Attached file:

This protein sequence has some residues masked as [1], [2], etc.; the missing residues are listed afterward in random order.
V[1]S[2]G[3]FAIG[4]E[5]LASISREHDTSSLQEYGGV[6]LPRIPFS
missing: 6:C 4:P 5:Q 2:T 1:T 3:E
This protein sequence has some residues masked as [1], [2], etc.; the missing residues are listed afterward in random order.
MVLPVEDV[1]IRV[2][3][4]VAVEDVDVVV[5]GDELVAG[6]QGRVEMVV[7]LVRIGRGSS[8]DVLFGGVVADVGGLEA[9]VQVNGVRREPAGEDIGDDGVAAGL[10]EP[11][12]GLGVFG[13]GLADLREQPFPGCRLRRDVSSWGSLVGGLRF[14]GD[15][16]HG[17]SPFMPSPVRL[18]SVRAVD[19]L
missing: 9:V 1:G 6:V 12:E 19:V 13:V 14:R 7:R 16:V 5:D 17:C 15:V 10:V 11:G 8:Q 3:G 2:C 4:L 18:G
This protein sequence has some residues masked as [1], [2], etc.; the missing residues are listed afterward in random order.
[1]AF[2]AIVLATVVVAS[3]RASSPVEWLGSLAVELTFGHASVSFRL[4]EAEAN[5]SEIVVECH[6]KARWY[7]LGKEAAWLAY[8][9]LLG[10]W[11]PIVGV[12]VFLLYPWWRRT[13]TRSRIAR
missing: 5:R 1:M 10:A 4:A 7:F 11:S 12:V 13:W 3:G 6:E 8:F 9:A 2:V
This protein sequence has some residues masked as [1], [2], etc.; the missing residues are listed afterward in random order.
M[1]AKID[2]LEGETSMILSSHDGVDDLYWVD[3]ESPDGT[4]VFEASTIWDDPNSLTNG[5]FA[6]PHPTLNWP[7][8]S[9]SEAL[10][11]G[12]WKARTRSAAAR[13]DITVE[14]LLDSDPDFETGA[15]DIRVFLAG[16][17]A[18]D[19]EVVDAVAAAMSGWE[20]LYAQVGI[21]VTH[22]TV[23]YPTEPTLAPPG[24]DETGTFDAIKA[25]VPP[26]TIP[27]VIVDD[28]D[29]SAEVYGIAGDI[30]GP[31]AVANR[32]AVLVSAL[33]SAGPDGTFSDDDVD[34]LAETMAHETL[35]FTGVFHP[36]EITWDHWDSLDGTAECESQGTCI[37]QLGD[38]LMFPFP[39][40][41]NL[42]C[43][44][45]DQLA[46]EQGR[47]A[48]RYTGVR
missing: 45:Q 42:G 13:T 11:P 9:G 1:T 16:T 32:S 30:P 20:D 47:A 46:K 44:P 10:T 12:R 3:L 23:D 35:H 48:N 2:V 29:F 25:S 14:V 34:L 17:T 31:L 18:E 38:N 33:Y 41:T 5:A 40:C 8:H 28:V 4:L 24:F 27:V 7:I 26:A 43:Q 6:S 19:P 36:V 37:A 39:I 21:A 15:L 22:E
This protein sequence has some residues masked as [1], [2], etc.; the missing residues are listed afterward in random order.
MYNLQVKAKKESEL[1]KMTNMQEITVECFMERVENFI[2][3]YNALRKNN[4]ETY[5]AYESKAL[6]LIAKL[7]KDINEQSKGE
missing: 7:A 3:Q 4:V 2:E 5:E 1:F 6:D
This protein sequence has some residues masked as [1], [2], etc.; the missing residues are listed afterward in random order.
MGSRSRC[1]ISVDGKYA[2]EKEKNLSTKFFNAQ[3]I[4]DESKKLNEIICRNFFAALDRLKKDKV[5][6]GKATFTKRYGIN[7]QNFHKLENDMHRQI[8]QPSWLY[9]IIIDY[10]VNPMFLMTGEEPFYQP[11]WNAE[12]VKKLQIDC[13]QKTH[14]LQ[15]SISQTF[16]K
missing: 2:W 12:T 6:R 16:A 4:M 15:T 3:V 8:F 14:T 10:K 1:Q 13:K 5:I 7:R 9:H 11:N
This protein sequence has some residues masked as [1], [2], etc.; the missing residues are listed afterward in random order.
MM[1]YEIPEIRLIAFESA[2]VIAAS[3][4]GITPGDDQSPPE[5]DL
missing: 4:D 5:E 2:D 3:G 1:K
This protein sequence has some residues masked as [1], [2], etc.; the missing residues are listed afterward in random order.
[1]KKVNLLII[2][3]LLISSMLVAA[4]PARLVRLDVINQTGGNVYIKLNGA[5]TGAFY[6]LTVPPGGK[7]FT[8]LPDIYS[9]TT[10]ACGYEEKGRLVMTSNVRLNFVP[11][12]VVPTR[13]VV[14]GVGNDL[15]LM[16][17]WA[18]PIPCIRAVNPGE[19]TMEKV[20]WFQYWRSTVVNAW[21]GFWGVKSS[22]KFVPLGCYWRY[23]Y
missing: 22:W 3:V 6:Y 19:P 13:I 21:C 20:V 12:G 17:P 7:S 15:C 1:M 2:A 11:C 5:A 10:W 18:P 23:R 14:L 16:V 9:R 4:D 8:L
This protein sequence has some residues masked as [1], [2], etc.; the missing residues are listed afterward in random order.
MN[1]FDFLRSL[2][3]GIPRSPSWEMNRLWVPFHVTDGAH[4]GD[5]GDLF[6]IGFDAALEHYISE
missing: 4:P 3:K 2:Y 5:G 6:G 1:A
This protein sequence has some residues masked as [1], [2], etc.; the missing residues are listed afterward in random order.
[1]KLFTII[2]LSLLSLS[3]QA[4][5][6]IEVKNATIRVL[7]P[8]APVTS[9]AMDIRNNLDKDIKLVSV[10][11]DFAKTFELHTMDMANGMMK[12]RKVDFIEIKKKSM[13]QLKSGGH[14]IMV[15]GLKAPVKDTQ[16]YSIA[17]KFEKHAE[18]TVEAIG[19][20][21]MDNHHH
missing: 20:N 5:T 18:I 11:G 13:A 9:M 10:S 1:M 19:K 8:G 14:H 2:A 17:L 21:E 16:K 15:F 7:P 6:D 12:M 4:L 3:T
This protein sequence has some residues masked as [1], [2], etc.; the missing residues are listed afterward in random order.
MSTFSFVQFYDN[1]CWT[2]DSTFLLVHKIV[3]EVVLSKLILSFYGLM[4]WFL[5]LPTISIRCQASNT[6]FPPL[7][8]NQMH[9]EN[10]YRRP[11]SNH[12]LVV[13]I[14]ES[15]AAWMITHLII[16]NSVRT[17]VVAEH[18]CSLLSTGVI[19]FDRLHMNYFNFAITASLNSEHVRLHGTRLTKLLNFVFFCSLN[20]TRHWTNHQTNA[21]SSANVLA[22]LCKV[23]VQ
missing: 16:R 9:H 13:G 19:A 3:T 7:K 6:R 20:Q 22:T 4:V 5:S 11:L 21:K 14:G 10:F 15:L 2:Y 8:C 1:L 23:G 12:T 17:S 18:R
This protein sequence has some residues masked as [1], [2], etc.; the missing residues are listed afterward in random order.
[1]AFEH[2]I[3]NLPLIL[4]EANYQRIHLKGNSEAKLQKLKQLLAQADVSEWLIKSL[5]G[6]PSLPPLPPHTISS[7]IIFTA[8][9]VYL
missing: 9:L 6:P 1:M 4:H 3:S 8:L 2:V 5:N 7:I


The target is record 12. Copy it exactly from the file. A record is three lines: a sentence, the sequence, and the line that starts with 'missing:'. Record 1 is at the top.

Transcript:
This protein sequence has some residues masked as [1], [2], etc.; the missing residues are listed afterward in random order.
[1]AFEH[2]I[3]NLPLIL[4]EANYQRIHLKGNSEAKLQKLKQLLAQADVSEWLIKSL[5]G[6]PSLPPLPPHTISS[7]IIFTA[8][9]VYL
missing: 9:L 6:P 1:M 4:H 3:S 8:L 2:V 5:N 7:I